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Uber, Lyft drivers allege lack of protections amid COVID-19 outbreak

Rideshare and delivery drivers are pushing for safety protections to guard against COVID-19.

A coalition of more than 16,000 Los Angeles-area rideshare and delivery drivers claim their companies are failing to comply with a city mandate that directs employers to protect essential workers from COVID-19 by providing cloth face coverings and other safety measures.

L.A. Mayor Eric Garcetti’s Worker Protection Order was issued April 7.

The Mobile Workers Alliance — which includes Uber and Lyft rideshare drivers, as well as UberEats, Door Dash and Postmates delivery drivers — is calling on Garcetti and L.A. City Attorney Mike Feuer to hold gig companies accountable and protect public health.

Access to basic personal protective equipment, the alliance said, is critical for app-based workers who have been delivering food, groceries and other necessities to residents sheltering in place, as well as rides for frontline healthcare workers amid the coronavirus pandemic.

Letter sent to L.A. city attorney

In a letter sent to Feuer, the coalition said: “Our employers have done nothing to help drivers, forcing us to supply our own personal protective equipment, cleaning supplies and sanitizer.”

Alliance spokesman Mike Long, who is also affiliated with Service Employees International Union, Local 721, said drivers fear for their safety.

“There is a lot of fear and uncertainty out there with everything that’s going on,” he said. “In our survey among members, folks say they have not received any protection from Uber, and Lyft has taken some half-measures.”

Lyft’s “half measures” include a distribution hub that was set up last week in downtown L.A. for drivers, Long said.

“They are only allowed one single-use paper mask and one small bottle of hand sanitizer per week,” he said.

Drivers connected with local manufacturers

Representatives from Feuer’s office could not be reached Wednesday, but the mayor’s office said it also received a letter from the alliance and has connected drivers with manufacturers that are producing free cloth face coverings through the city’s L.A. Protects program.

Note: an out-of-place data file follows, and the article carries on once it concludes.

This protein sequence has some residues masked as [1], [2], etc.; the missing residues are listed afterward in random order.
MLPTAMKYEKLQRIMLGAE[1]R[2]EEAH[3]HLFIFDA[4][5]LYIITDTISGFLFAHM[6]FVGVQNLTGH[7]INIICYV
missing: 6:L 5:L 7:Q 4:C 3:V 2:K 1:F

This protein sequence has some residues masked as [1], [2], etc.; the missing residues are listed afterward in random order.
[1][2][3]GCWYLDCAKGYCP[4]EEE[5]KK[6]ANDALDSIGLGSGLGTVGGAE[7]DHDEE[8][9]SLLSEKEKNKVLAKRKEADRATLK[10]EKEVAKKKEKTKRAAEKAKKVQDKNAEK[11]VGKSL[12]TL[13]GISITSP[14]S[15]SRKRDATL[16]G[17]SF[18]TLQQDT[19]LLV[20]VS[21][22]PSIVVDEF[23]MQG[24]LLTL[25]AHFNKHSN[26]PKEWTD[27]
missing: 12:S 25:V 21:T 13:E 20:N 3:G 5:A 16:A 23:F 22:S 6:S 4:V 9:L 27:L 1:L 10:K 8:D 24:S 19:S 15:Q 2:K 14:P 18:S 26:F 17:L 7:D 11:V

The program has enlisted the help of more than 1,700 businesses to produce urgently needed face masks and other protective gear for essential workers amid the health crisis.

Luz Laguna, who drives for Uber Eats, said she had to buy her own cloth mask.

“Uber sent us a message a week ago and said they would provide us with safety equipment, but I don’t think any of the drivers have gotten them,” the 39-year-old Long Beach resident said.

Garcetti’s Worker Protection Order says fabric face coverings that cover the nose and mouth, such as scarves or bandanas, must be provided to “taxis, ride-sharing services, car rental companies and other private transportation services,” as well as “individuals and businesses that ship or deliver groceries, food, beverages or goods directly to residences or businesses.”

AB 5

Assembly Bill 5, which took effect in January, reclassified rideshare drivers working for Uber, Lyft and other companies as employees of the businesses they drive for. Prior to that, they were viewed as independent contractors.

Long said the masks are sorely needed, as drivers are still interacting with the general public.

“Drivers are seeing that folks are using the rideshare apps less and less, but more people are relying on grocery deliveries, so drivers are moving over to services like Uber Eats, DoorDash, Postmates and Instacart,” he said.